Estelle Hanania

2020 Bernadette Després et Denis Charignon (personal)

I documented Bernadette Després and Denis Charignon painted house. Below an extract of the article I wrote about it published in #26 issue of Apartamento Magazine.

It’d been five years already that I’d wanted to go to the house of Denis Charignon, after ambling around one of the websites on art brut/​singulier that I regularly consult. I’d come across some photos of his house and was struck by the force of the frescoes, both naïve and controlled, which adorned the interior walls. The shapes and colours fit together without hesitation, covering surfaces, radiators, furniture, and doors. The painted rooms brought to mind the inside of a stomach, or a head, something organic that seemed to be alive. Denis’ style was like nothing I’d ever seen, something totally original and unique. Ploughing on with my research, I was able to discover very little, apart from the fact that Denis Charignon’s house was located in Givraines, in the Loiret department of France, that he’d decorated the walls with multicoloured frescoes, and that his wife was none other than Bernadette Després, the illustrator who became famous for her comics Tom-Tom et Nana. As with many other projects, I put this one aside for another day. Five years went by, and having decided to get in touch with Denis Charignon, I found out that he’d died in 2017, leaving behind his wife, children, and grandchildren, as well as a house that’s filled with his story. I contacted Bernadette, who immediately responded. I felt a desire to share this project, and so we set up a meeting.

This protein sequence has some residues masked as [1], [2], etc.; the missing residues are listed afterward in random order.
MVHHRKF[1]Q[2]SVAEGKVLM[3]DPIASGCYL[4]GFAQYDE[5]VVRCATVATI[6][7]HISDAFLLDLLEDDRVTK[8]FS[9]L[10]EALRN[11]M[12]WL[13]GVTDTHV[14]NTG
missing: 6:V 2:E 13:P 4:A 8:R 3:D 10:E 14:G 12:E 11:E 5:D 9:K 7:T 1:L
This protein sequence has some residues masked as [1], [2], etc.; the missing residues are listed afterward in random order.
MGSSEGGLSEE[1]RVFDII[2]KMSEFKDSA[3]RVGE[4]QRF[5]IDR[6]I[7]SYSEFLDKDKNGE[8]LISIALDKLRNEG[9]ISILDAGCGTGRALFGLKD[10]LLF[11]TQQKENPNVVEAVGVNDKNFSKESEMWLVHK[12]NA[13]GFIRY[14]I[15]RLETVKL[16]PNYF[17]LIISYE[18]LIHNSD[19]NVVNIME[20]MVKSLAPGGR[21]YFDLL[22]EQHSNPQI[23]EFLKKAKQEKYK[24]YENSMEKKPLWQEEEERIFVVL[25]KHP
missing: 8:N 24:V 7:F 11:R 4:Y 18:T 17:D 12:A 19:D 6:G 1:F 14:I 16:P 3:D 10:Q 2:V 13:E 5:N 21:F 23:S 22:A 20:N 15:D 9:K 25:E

In Givraines, February 2020, the countryside is frosty, the landscape flat and silent. On the tiny square of an agricultural village, there are a few parked cars but not a soul to be seen. At the corner of the main road there’s a large farmhouse. I push open the metal gate and make my way up the steps to the front door where I’m greeted by Bernadette Després, a small, smiling figure, wrapped in several woollen layers and a flowery dress, a pair of Crocs with tiny coloured pearls on her feet. Her cheerful, high-pitched voice invites us into the house, the same house where she lived with her husband and their four children, Étienne, Thomas, Pierre, and Lucile, and the house that he gradually covered from floor to ceiling with his frescoes. Bernadette leads us into the kitchen and we take a seat while a pot of sauerkraut simmers on the stove, the lunch she’s prepared for us with her daughter and granddaughter. There are no frescoes in this room, which has been recently renovated, but hanging on the wall is a painting of Denis. After a drink and a brief introduction, Bernadette guides us upstairs. A broken light bulb leaves us in the dark and I keep an eye on the walls, waiting for a painted surface, a shape, to jump out. The first door opens and reveals a room with tracing paper covered in drawings scattered all over the floor, the yellow light from the bulb distorting the colours of the frescoes we find there. The small space recounts one of Denis Charignon’s dreams, shown to us by Bernadette, a gloriously depicted horseback escape, traversing a dense forest, the birds of ill omen fleeing at ominous speed, suggesting a man as complex as his work. ” (…)